Rose propagation

Let me start this discussion by pointing out that some roses are protected by plant patents. David Austin roses and many Weeks modern varieties fall in this category. It is illegal to propagate roses with plant patents. The large rose producers need to protect their investments in roses with plant patents. That said, many old garden roses, polyanthas and miniature roses do not have plant patents. Do your research before propagating roses.

I am not into budding onto rootstock, but I have had modest success with starting hardwood cuttings in fall. I credit my success to the continual rain in the Pacific Northwest providing the outdoor moisture. My method is simple: hardwood cuttings, rooting hormone powder and small potting mix filled containers. Roots form within two months but the starts will not be potted up until  next summer or fall.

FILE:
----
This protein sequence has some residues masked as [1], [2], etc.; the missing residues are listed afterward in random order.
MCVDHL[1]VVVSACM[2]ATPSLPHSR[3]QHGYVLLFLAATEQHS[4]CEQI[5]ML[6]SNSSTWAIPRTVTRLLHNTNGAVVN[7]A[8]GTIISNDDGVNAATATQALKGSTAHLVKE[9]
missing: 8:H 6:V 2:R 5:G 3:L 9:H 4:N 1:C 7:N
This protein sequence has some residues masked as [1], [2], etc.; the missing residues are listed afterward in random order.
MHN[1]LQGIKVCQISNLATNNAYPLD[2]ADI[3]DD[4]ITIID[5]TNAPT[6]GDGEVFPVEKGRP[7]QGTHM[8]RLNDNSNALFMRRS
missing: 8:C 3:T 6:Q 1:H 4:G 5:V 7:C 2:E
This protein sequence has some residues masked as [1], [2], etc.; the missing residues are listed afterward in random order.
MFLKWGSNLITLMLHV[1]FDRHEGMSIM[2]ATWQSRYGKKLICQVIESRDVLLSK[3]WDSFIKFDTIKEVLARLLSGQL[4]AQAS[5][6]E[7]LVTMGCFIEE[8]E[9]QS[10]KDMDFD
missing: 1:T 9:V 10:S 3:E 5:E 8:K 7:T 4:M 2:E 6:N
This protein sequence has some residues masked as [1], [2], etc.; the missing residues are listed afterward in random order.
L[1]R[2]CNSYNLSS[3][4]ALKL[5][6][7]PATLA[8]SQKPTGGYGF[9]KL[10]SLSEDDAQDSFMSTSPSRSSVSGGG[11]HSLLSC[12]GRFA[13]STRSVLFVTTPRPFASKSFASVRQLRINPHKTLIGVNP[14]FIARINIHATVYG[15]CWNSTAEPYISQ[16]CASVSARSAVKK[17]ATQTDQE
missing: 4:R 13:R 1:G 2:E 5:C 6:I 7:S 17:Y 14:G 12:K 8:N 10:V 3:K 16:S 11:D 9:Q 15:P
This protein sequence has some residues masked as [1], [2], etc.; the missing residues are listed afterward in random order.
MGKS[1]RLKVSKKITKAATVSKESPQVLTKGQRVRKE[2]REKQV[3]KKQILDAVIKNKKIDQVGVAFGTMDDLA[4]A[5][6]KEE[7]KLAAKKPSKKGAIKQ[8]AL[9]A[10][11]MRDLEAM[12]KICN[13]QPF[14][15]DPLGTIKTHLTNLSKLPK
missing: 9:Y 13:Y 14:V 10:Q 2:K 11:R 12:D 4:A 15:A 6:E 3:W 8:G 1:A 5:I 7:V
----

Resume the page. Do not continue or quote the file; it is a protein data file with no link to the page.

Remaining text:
Hardwood cuttings 10/9/16 (left) and  hardwood cuttings fall 2015. (Right)

My once blooming mystery rose

Six years ago, Orion Roses in Minnesota had a going out business sale and I purchased several roses thinking this one was ‘Celestial’. It is not pink or ‘Celestial’ but since they business is gone, I have no idea what the identity of the rose is. It is quite large, drops it’s petals cleanly and forms oval hips and fills a space but I wanted a re-blooming rose in this location. Do you recognize this rose?

The first roses of 2016

Every year we prune and fertilize and wait for the blooms to begin. Every Spring I am surprised by the special blooms that begin my rose growing season. Perhaps they are not the best blooms that will grow in my garden, but they do get all my attention because they are the first after a long, wet winter.

Large pink bloom was sold as ‘Louise Odier’ but has been questioned on a Facebook page. What do you think? Is this what your ‘Louise Odier’ looks like?

The single form bloom is rosa damacina macrophylla.